Course description
This course presents an historical interpretation of the ideology, theory, and practice of public health in the modern world (i.e., 1750 onwards). We explore how populations and groups of individuals go about securing their health and how the organization of societies facilitates or mitigates the production and transmission of disease. The focuses is on how public health involves the medical management of space in one form or another—from the public space of the environment through institutional spaces such as schools and workplaces, to personal/individual body space.
Learning outcomes

Upon successfully completing this course, students will be able to:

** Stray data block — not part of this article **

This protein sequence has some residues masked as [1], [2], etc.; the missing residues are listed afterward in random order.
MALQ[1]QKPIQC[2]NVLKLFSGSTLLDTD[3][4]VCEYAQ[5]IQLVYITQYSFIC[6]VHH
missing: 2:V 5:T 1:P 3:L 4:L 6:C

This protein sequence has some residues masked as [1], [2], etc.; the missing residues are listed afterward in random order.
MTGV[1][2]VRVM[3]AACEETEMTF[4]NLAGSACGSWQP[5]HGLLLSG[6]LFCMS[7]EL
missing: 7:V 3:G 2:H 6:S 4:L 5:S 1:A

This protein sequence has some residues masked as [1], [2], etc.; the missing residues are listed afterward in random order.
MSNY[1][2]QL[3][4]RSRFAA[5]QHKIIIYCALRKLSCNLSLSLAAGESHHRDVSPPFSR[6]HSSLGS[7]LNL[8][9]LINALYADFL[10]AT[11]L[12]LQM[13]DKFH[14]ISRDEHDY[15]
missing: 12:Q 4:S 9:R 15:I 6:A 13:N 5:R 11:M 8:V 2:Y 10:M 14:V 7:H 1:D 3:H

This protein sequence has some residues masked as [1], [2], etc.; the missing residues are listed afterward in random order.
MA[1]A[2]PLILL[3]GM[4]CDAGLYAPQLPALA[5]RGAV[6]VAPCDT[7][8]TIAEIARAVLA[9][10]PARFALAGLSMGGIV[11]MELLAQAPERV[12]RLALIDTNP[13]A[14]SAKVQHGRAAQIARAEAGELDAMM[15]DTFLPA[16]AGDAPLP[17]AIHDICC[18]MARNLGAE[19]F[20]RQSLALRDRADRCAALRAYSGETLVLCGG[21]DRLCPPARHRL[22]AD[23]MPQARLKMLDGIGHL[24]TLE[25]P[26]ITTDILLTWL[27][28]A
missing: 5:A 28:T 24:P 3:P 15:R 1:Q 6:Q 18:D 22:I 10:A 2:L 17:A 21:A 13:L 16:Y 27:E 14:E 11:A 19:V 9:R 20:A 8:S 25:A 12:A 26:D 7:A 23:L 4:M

1. Examine the development of public health though its historical context
  2. Evaluate a range of current public health issues through comparisons with historical examples 
  3. Judge public health interventions in the past in relation to their impact on inequality and prejudice 
  4. Assess the historical contribution of public health in relation to citizenship, freedom, and identity
Course topics
  • The “new” public health
  • Quarantine
  • Sanitation and the environment
  • Workplace health
  • Public health in the school and the home
  • Vaccination and immunization
  • Managing global health
  • Cancer treatment and prevention
  • Professionalization
Course prerequisites

Introduction to Online Learning


This course is offered through the Johns Hopkins Bloomberg School of Public Health. Students in the History of Medicine Online Program can register for this course with the School of Public Health as a Special Student Limited. The 3 credits can go towards an Online Certificate or Master’s in the History of Medicine.

Course Faculty

Graham Mooney, PhD,